Effectively, this means that Microsoft is leveraging their monopoly position in operating systems - specifically, with regard to the discontinuation of support for XP - into additional sales of non-OS Microsoft products, and to sales of middleware components and development tools. As a necessary side effect, they create a market for third parties to port code they've already written to the new middleware and applications components running on the new platform, without actually providing additional value for the intentional binary incompatibility of the user space code.

...

Forced "upgrades" which aren't actually "upgrades", since they don't provide fixes without damaging binary compatibility, are almost always a bad idea.

Not that Apple is completely innocent of this tactic with regard to new iOS versions; they've recently disabled the ability to turn off sync and update downloads happening over the cellular data connection, even though there are usage caps and extra costs to the user if this is left on, and they consistently pop up complaint dialogs when they can't fit the update into the storage on a 16G iPhone, and suggest you delete stuff to make room.

...

In any case, the Windows XP end of life has been handled very, very badly, and the papers author has some great points, from a legal perspective, given the findings of fact on the monopolistic power by the courts in the Netscape case.

I have read this a number of times and I can only assume you have never used a windows computer. The versions of office and windows are in no way restricted, I am running components form Office 2003, 2010 and 2013 on Windows 7 and Office XP, 2003 and 2010 on windows XP.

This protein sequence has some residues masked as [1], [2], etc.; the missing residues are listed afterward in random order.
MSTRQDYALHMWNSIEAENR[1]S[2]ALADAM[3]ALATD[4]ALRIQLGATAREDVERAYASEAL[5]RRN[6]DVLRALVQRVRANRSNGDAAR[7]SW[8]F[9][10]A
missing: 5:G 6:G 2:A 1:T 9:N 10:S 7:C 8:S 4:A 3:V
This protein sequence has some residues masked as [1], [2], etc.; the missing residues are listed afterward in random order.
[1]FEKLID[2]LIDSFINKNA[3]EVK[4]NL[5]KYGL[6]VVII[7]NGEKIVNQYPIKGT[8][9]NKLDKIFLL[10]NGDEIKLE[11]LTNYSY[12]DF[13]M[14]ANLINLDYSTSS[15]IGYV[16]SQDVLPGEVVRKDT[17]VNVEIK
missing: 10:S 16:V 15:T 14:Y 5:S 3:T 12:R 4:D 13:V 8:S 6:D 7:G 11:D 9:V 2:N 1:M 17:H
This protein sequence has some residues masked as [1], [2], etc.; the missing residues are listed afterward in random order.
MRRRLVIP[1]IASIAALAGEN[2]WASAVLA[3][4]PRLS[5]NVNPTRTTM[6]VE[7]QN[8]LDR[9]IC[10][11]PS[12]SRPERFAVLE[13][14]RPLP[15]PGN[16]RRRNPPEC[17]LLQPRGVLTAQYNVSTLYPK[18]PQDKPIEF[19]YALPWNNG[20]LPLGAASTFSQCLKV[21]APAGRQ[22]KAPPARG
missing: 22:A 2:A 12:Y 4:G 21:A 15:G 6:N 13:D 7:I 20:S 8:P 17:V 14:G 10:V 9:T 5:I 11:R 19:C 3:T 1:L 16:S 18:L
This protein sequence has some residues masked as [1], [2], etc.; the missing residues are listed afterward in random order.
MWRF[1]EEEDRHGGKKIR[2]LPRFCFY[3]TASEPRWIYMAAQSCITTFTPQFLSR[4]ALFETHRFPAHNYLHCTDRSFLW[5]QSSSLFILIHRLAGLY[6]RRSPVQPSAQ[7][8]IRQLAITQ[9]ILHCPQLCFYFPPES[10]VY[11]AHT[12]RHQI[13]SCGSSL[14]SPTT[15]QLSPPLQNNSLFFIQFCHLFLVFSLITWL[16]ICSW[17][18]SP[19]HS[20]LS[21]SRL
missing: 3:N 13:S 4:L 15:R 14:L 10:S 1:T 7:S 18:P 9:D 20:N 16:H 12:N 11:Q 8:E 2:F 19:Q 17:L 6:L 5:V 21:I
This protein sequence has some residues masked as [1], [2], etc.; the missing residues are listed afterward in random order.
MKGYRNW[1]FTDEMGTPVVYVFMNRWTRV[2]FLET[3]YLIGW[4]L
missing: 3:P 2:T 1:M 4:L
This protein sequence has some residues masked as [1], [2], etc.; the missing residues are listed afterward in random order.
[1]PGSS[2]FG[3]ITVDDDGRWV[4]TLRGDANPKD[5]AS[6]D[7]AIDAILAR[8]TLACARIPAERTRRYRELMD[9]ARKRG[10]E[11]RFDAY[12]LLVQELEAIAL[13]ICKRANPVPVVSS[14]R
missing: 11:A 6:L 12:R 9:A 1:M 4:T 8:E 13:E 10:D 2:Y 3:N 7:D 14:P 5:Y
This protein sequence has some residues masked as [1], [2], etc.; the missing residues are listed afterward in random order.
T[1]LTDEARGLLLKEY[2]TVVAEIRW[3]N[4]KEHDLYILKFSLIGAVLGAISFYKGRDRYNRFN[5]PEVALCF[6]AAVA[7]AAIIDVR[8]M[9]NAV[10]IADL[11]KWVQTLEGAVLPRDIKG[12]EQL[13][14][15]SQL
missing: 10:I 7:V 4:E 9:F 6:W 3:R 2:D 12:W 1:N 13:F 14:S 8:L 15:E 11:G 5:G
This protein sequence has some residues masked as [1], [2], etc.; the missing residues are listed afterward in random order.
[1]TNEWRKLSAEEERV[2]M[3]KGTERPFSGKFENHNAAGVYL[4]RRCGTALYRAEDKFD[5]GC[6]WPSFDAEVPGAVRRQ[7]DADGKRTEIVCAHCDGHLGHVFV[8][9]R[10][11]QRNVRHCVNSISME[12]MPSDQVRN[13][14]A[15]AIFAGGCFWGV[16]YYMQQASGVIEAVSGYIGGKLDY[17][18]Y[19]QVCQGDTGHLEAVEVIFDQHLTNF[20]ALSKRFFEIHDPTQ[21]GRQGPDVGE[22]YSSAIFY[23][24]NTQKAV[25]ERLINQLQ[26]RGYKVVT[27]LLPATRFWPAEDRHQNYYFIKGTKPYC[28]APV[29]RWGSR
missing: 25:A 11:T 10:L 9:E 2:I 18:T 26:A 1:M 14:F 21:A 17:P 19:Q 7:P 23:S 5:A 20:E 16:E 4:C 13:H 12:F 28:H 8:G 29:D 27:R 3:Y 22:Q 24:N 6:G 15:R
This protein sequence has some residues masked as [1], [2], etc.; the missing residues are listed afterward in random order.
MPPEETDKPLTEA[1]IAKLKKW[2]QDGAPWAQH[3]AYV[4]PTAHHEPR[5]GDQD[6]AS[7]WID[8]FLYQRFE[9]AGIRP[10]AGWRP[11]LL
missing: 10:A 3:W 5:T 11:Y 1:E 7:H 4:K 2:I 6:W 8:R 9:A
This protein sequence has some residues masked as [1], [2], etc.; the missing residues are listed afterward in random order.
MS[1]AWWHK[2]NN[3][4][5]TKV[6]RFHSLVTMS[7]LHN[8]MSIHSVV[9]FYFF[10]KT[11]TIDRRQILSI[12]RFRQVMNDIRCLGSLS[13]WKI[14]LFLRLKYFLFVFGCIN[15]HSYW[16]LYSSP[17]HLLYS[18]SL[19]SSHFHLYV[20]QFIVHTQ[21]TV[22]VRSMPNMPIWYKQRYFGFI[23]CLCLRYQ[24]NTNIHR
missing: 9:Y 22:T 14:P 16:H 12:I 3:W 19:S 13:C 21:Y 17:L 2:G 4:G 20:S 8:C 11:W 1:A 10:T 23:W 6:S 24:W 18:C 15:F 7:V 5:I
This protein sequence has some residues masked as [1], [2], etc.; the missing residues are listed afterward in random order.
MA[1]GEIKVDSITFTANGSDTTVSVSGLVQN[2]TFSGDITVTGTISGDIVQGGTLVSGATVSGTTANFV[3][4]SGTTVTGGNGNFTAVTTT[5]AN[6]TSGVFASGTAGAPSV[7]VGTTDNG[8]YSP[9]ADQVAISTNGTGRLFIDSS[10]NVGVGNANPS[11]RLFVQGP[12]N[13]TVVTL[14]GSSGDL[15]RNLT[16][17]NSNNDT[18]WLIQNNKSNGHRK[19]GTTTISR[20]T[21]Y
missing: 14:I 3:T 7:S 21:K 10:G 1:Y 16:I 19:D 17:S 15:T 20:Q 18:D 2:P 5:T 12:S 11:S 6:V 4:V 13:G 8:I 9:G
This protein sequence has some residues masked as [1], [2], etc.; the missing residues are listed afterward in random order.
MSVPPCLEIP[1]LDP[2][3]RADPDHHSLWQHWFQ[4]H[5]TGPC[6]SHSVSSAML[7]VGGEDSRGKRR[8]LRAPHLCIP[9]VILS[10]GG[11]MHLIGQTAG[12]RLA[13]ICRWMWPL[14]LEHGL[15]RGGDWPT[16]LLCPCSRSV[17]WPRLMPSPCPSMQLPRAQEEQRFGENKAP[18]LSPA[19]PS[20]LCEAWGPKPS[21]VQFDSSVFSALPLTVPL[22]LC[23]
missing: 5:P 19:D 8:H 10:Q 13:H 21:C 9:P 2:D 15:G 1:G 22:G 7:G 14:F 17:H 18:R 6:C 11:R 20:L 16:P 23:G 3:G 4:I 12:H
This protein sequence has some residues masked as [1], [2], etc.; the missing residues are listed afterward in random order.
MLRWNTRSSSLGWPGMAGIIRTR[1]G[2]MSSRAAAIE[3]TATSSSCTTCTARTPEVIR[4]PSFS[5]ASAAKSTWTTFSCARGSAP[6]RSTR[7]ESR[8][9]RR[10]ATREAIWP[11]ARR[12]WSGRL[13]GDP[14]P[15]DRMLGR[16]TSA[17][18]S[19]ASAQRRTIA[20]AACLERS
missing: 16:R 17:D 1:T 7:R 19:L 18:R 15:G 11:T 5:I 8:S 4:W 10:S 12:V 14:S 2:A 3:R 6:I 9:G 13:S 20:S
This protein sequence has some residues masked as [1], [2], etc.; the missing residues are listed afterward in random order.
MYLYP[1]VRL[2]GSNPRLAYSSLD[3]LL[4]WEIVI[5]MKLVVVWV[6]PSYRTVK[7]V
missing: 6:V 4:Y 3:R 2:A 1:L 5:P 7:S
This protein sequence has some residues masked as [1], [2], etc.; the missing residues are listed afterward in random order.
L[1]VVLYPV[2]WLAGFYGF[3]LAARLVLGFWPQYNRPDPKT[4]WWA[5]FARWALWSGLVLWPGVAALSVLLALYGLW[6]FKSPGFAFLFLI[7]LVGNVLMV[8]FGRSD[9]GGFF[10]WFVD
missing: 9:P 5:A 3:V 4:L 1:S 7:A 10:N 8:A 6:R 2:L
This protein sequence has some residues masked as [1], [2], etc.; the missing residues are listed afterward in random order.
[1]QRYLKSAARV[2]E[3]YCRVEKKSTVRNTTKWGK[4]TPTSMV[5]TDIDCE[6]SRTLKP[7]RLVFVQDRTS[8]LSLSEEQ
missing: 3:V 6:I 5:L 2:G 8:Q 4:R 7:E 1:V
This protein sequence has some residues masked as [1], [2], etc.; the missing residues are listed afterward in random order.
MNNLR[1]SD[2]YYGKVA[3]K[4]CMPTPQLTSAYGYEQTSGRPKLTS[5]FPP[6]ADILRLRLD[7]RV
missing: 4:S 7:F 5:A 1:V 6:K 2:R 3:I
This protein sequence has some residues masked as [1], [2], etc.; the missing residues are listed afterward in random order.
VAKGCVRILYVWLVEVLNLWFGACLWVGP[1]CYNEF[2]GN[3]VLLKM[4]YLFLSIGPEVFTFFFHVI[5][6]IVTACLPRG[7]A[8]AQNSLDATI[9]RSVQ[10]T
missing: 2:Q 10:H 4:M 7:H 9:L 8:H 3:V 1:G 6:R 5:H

Windows Vista, 7 and 8 all have compatibility mode which tries with varying degrees of success to fool older pieces of software that they are running old versions of windows.

Apple and Steve Jobs who you seem to hold up as the paragons of backwards compatibility virtue are(where) awful at any form of backwards compatibility or support Snow Leopard (10.6 released 08/09) does not get the same level of patching that the Lion (10.7 07/11) and Mountain Lion (10.8 07/12) and Mavericks (10.9 10/13) get Leopard (10.5 10/07) is unsupported.

Microsoft is no longer considered to be anti-trust the sanctions imposed expired in 2007, Microsoft agreed to a two year extension and offered to continue complying until 2012 although the DOJ turned down the offer. So a case brought in 2001 for actions in the 90s and all punishments or restrictions expired five years ago probably has little baring on 2014 where their market share has dropped form 95% to 65%

Comment: Re: hmm, people out to make a quick buck (Score 1) 357

by msi (#46568149) Attached to: Cryptocurrency Exchange Vircurex To Freeze Customer Accounts
The US dollar may or may not lose it's status as the worlds reserve currency however, their is still a massive gap between that and losing credibility as a currency.

There are somewhere between 189 and 204 countries in the world depending on how you count them and they have about 190 currencies. where you place the US dollar in the order of credibility is up to the individual but I don't think many people are going to rank it below the Sudanese pound.

I don't want to achieve immortality through my work. I want to achieve immortality through not dying. -- Woody Allen